She moved further away to gather some button roses to add to her collection. On an impulse he picked up a purple orchid from a vase nearby and paid for it. On his way out, he stopped by her side and tapped her shoulder.

Offering that single bulb of purple orchid to her, he said, “This one’s for you!”

Sunday, April 5, 2009

Breaking the Silence

It's not me to be silent, especially for this length of time. Unless and until I have completely and wholeheartedly agreed to say goodbye to blogsville for good. But I could never do that! I could never say goodbye to blogging. I could never say farewell to writing!

So what then, has kept me away from the one thing that I love doing the most?Why, the thing I love doing the most, of course! Sounds a little mad I know. But these past months I have been writing. Actually I have been editing what I had already written in the earlier months. And editing, requires devoted attention.

Why was I editing, you ask?

Because, I am getting my first ever book published!

Yes! You heard me right! Besides being an avid blogger, I am now going to be a published author too!! Isnt that sweet?

And if you have liked what you have been reading here, you must read the book, which hits the stands end of next week!

Does this mean I wont write here anymore?

Of course not!

It means now that I have enough of time on my hands all over again, I am going to be back to writing like always before!

What's the book called? - Knots and No Crosses

Why? - Read the book and you'll know

What's the book about?

The wave of ‘feminism’ has swept over the world and empowered women to shout out from rooftops. They are forever harnessing attention by drawing the mind towards a range of problems starting with PMS, labour pains and now the marital market. The marital market is unfair on the women of today!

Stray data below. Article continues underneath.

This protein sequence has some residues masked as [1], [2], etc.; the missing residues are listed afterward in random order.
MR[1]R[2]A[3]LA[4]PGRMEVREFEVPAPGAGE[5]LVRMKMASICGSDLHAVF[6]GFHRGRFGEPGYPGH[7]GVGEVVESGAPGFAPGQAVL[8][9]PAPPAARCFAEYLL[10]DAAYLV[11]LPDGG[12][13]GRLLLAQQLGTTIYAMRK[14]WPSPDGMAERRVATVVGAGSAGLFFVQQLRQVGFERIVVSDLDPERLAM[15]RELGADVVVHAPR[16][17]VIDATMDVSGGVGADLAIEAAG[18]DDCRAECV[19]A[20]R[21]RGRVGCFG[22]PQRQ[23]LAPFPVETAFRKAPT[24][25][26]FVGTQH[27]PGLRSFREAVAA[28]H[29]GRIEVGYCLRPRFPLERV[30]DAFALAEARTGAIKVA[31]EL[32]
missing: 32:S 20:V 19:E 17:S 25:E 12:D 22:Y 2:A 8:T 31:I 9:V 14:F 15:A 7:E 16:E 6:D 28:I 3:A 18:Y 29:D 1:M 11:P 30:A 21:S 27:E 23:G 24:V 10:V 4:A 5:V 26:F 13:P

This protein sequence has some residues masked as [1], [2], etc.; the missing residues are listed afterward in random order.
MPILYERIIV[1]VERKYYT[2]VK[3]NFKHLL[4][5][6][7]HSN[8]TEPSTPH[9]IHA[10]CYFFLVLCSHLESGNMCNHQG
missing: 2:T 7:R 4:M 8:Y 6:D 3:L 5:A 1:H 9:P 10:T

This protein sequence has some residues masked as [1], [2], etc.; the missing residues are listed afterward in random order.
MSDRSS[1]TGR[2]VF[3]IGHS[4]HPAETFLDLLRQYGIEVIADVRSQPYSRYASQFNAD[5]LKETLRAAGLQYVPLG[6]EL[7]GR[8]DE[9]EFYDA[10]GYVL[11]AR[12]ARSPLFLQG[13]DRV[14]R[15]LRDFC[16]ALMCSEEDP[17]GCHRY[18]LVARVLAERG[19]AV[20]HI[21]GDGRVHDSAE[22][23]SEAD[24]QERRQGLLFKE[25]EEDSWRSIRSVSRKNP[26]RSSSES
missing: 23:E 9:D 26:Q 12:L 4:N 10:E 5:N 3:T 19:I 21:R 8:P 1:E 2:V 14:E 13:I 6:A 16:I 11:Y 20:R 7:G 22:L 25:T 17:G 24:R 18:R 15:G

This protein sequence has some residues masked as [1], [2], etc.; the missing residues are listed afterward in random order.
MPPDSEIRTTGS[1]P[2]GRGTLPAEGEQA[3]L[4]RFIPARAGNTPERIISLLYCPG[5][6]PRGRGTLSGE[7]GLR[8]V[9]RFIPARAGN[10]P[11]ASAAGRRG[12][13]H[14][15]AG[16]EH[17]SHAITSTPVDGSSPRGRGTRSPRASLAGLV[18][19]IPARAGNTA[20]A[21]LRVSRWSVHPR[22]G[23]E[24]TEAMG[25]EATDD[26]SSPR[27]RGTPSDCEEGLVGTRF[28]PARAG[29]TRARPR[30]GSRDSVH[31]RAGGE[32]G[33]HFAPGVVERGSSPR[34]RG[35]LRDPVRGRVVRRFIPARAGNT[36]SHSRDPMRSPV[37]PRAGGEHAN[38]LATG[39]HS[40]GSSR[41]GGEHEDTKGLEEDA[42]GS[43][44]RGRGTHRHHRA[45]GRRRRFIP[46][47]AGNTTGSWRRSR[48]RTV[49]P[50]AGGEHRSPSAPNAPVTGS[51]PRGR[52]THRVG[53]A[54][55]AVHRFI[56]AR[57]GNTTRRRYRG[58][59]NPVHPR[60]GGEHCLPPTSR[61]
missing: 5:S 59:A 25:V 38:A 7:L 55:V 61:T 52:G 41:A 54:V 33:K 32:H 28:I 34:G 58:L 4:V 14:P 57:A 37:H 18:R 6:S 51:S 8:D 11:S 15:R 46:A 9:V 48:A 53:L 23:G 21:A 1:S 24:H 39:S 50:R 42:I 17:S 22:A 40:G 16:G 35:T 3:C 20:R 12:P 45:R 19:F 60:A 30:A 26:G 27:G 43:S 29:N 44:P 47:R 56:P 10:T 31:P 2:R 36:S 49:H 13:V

Every single time I have read a book about a thirty something single woman warring with the pressures of an Indian prejudiced marital mind set, I have wanted to scream, “STOP!” The marital expectations of an Indian society do not limit themselves to the gender. A thirty four year old male.could also be labeled a ‘thirty something single man’ vexed with his family for goading him into marrying.

So I decided to write about it. I decided to write about, how when it comes to relationships and weddings, life really isn’t all that simple for anybody, male or female. I decided to start with writing about a wedding.

Sneak Peek

"The woman he had no intentions of loving, but who he did love, hopelessly. The woman he had no intentions of dating, but had ended up committing himself to. The woman who had always been four years older than him, but realized it only when she was about to hit London for a PG course.
The woman who had gotten into the car without looking back once, as he stood there on the empty streets outside the institute nursing a broken heart.
Patty, the woman who was today married to some investment banker and a mother of a four year old, who had somehow heard of his wedding and had decided to message him.
She sure deserved an invite."

Akkie’s relationships have followed a trial and error pattern. He finally meets the one woman who completes him. They both plan their ‘dream wedding’, only, the wedding turns out to be anything but a dream! As Akkie, tries to placate his agitated bride three days before their wedding, his past catches up with him, spelling disaster after disaster. The crunching blow, comes when the son of his first ever girlfriend calls Akkie ‘Papa’ in front of a room filled to capacity with the Bride’s family. The wedding gets called off. But Akkie knows, there is no one else for him, but her…

Hope you enjoy reading the book, much more than I enjoyed writing it!